Street battles against police, widespread looting, arson and wanton property destruction by what authorities are calling gangs of anarchists are wracking more and more cities in the United States as protests over the death of George Floyd entered their fifth day Saturday. These horrific events are occurring in the midst of the raging COVID-19 pandemic in the U.S.

Some 200 businesses in St. Paul, Minnesota, were burned down, broken into, vandalized or looted during Thursday night's orgy of violent protests over Floyd's murder on May 25. Violent protests starting Thursday and extending into Saturday morning also tore into Minneapolis, Minnesota -- the epicenter of the protests -- Washington D.C.; Los Angeles, California, Columbus, Ohio, Dallas, Texas and Atlanta, Georgia. On the other hand, peaceful protests took place in Houston, Texas; Las Vegas, Nevada and Louisville, Kentucky.

The local protests that began in Minneapolis May 26 have now spread nationwide. On Wednesday, angry protestors burned down the Third Precinct building in Minneapolis. The four policemen involved in Floyd's death were from the Third Precinct. No one was injured in the blaze but the building was completely destroyed.

On Friday, Mayor Jacob Frey of Minneapolis imposed a citywide curfew after Hennepin County Attorney Mike Freeman charged Derek Chauvin, the Minneapolis Police Department officer who pressed his knee onto Floyd's neck for nine minutes, with the lighter charges of third-degree murder and second-degree manslaughter.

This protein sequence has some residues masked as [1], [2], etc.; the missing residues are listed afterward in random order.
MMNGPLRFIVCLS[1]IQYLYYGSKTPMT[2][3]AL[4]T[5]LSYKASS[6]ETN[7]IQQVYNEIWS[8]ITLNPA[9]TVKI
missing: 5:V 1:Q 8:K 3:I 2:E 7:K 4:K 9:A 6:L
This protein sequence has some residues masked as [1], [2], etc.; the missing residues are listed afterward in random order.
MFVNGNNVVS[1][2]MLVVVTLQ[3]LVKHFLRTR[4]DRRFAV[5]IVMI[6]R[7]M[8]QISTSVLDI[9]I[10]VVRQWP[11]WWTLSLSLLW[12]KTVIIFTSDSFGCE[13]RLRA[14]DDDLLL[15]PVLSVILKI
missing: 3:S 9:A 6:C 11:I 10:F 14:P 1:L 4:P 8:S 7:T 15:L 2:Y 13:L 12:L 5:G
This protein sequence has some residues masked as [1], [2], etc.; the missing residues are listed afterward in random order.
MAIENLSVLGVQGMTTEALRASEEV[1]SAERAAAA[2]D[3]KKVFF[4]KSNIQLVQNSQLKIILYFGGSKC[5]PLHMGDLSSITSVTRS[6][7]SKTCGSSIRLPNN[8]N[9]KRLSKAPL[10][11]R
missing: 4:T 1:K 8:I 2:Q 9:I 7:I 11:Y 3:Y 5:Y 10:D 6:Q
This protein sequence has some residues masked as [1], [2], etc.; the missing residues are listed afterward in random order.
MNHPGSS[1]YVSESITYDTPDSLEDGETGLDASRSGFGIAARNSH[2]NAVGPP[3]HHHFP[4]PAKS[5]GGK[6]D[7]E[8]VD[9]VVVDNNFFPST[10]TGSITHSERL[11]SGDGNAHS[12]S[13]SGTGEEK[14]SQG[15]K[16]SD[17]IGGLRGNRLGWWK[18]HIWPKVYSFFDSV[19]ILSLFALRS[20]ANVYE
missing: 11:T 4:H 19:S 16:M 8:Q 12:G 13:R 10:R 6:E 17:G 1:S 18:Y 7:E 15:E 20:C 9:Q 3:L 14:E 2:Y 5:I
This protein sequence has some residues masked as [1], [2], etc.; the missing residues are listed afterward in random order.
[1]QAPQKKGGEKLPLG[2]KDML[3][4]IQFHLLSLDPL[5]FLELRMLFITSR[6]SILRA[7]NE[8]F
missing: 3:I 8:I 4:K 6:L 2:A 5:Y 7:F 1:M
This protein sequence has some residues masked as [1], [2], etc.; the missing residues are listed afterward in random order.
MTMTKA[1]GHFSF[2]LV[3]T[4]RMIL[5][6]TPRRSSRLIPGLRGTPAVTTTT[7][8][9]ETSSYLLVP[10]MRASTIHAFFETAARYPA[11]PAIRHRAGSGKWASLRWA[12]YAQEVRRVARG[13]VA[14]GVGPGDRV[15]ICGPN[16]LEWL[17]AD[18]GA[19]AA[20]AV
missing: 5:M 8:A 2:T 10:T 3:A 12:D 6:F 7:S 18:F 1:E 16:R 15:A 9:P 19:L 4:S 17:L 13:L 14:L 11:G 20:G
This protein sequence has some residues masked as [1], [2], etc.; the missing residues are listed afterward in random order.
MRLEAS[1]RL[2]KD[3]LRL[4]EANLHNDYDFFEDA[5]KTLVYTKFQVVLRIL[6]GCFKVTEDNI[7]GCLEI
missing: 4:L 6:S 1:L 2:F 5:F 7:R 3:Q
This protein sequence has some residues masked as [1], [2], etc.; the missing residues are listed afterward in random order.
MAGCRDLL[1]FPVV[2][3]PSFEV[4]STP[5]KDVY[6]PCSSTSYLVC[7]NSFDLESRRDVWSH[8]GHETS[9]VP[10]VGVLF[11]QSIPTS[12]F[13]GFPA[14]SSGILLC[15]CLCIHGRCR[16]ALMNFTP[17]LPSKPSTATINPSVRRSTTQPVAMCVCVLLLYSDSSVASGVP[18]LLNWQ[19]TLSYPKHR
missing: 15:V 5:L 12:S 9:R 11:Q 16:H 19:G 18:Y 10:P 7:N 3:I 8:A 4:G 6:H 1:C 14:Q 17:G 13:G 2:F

Frey blasted the looting and destruction of property in his city. He said what residents of Minneapolis have seen over the past several hours and the past couple of nights in terms of looting is unacceptable. He said among those buildings burned by rioters are community institutions the city needs.

Frey's impassioned plea and his curfew did nothing to tame the rioters. On the very first evening of the curfew Friday, rioters struck throughout Minneapolis igniting fires, continuing to loot and shooting at police. For his part, Minnesota governor Tim Walz (D) told protestors to go home

"The absolute chaos -- this is not grieving, and this is not making a statement (about an injustice) that we fully acknowledge needs to be fixed. This is dangerous," said Walz. "You need to go home."

A man confronts a National Guard member guarding the area in the aftermath of a protest against the death in Minneapolis police custody of African-American man George Floyd
(Photo : REUTERS/Carlos Barria)
A man confronts a National Guard member guarding the area in the aftermath of a protest against the death in Minneapolis police custody of African-American man George Floyd, in Minneapolis, Minnesota, U.S., May 29, 2020.

Walz then said organized gangs of outsiders, including anarchists, white supremacists and drug cartel agents are stoking the chaos in Minnesota.

He said the sheer number of rioters has made it impossible to make coherent arrests. He also noted the police's capacity to launch offensive action is being greatly diminished by the sheer scope and seemingly organized nature of the assaults. Walz again said the huge crowds and unexpected violence is shocking.

On Thursday, Walz declared a state of emergency and activated the Minnesota National Guard to restore order after protests over Floyd's death.

The latest flare-up in violence erupted in Atlanta, Georgia where protestors tore through downtown Atlanta Thursday evening leaving a wide trail of destruction, and burned a police car. Georgia Gov. Brian Kemp deployed the National Guard to the Atlanta to assist officers of the Atlanta Police Department. The facade of the CNN Center in the city was vandalized while fires were lit in the downtown area. Kemp later declared a state of emergency.